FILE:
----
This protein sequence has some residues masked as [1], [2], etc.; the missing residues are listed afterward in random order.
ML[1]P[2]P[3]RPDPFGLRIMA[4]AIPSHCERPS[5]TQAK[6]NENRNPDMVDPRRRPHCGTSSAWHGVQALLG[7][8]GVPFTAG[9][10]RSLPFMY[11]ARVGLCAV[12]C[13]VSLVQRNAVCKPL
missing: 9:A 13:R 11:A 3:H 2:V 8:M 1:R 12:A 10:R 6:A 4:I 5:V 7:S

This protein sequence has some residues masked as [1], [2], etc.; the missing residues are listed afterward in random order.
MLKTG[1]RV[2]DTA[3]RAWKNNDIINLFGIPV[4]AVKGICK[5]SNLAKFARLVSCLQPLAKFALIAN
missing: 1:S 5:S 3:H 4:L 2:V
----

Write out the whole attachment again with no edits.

This protein sequence has some residues masked as [1], [2], etc.; the missing residues are listed afterward in random order.
ML[1]P[2]P[3]RPDPFGLRIMA[4]AIPSHCERPS[5]TQAK[6]NENRNPDMVDPRRRPHCGTSSAWHGVQALLG[7][8]GVPFTAG[9][10]RSLPFMY[11]ARVGLCAV[12]C[13]VSLVQRNAVCKPL
missing: 9:A 13:R 11:A 3:H 2:V 8:M 1:R 12:A 10:R 6:A 4:I 5:V 7:S

This protein sequence has some residues masked as [1], [2], etc.; the missing residues are listed afterward in random order.
MLKTG[1]RV[2]DTA[3]RAWKNNDIINLFGIPV[4]AVKGICK[5]SNLAKFARLVSCLQPLAKFALIAN
missing: 1:S 5:S 3:H 4:L 2:V